Pinterest, the famous photo sharing website, intends to make its workforce more diverse in 2016, via a public statement.
According to CEO Ben Silbermann, the company’s essence is based on a
“catalog of ideas”,
rather than being a social network, that guide and influence its users to
“go out and do that thing.”
Pinterest is a free platform, but you have to register in order to use it. The so-called pinboards (roughly put – one’s collections) are handled by registered users to upload and manage media content, such as photos and videos.
Statistics show that approximately 42 percent of Pinterest’s 2015 workforce are women, whereas employees working in technical and engineering positions (79 and, respectively, 81 percent) are men.
Black, Asian, Hispanic, white and other employees comprise an overall similar percentage to that of last year. The workforce constituted by whites represents 49 percent of the total number of employees, whereas Asians take part as 43 percent in Pinterest’s workforce system.
At the present time, Pinterest has over 600 employees, its estimated value is $11 billion, and has also received $1.3 billion in funding which they intend to use wisely.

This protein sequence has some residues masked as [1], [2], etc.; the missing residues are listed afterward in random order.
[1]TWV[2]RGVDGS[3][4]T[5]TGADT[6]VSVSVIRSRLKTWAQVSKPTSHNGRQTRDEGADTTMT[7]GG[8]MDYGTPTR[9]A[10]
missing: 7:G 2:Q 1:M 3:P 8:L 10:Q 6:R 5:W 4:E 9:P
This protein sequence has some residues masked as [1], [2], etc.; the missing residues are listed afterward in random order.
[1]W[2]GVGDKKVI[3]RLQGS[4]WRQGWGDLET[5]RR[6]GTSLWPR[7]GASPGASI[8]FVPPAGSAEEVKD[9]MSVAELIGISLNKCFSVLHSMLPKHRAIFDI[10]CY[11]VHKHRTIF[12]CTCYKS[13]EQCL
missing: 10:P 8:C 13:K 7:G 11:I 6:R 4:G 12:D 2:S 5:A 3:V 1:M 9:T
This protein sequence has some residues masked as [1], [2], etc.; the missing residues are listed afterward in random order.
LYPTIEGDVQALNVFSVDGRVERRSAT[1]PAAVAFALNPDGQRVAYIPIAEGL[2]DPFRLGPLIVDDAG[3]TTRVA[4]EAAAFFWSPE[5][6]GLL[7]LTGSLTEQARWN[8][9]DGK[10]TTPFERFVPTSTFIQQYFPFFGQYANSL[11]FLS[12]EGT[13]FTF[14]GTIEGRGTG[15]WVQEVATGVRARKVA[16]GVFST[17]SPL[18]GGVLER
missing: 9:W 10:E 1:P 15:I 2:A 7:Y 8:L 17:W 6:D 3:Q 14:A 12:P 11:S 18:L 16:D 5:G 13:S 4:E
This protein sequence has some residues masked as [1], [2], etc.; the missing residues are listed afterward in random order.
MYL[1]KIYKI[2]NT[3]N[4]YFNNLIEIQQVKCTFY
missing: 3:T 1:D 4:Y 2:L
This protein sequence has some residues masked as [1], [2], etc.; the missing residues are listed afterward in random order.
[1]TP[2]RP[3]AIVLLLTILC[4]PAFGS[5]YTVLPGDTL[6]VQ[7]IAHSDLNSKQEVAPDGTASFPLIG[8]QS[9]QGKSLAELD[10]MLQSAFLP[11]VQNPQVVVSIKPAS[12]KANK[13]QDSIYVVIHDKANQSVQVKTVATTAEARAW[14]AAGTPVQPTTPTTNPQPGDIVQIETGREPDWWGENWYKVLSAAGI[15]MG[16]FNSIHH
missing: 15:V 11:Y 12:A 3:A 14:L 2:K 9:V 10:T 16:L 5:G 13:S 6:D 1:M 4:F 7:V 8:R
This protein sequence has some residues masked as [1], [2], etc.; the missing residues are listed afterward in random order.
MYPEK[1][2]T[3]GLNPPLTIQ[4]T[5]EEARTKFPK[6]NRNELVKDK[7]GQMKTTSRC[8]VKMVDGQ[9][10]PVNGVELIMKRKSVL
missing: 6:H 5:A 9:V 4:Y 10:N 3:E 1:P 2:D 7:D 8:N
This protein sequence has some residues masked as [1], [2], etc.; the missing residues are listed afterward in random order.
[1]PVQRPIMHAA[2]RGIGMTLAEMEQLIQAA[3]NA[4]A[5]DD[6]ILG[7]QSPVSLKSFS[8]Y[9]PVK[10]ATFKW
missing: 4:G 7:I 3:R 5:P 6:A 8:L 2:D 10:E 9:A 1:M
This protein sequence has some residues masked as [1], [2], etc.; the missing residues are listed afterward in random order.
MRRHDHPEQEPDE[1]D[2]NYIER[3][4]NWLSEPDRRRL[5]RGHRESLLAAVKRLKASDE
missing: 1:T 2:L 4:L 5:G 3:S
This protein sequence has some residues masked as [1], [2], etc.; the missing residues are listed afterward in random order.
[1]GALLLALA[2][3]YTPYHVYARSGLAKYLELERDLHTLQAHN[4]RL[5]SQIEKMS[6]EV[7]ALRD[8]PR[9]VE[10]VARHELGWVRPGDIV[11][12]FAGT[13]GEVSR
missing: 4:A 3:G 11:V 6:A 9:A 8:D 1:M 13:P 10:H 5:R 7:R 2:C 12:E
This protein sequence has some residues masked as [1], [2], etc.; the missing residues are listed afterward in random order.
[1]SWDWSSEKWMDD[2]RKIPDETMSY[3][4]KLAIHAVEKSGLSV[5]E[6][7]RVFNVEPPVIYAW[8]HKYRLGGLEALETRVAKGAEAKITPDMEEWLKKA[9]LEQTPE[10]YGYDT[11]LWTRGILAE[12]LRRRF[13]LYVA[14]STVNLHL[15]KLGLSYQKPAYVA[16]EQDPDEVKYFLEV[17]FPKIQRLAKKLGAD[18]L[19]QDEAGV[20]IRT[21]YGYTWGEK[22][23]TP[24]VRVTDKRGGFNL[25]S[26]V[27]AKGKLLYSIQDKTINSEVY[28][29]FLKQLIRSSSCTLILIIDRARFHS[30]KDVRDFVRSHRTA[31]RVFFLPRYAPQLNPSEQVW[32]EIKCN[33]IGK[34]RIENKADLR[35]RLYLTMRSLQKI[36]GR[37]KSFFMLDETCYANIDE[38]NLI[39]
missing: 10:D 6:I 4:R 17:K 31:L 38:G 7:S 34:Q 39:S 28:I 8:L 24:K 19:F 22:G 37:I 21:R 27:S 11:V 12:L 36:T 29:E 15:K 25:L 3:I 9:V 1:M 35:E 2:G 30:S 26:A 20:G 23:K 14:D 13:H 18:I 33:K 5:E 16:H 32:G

Evan Sharp, Pinterest’s co-founder, reported on Thursday that, through his public statement,
“we’re holding ourselves accountable to make meaningful changes to how we approach diversity at Pinterest.”
In an altruistic nuance, Sharp also said that he hoped that other companies could learn along with them, as they would be sharing what is working and what isn’t, as they went.
Factual information, according to the post, includes:
- multiplying hiring rates for full-time engineering positions to 30 percent female;
- increasing hiring rates for the latter positions to 8 percent underrepresented ethnic backgrounds;
- multiplying the possibilities of obtaining work for non-engineering positions to 12 percent underrepresented ethnic backgrounds;
- carrying out a rule where at least one female and one person from the previously-mentioned background is subjected to an interview for every available leadership role.
In the attempt to help students and Afro-American software engineers in engaging in unbiased training, Sharp reported that he would partner with strategy firm Paradigm to establish a lab to experiment with new modules to improve diversity.
So, Sharp plans to start an internship program for
“freshman and sophomore students from under-represented backgrounds.”
The two companies’ initiative is relevantly entitled ‘Inclusion Labs.’
On the other hand, civil rights activists have been prompting tech firms including Facebook and Google to set up strategies and targets for diversifying their workforce. All in all, Pinterest’s initiative is similar to Facebook’s training for workplace diversity.
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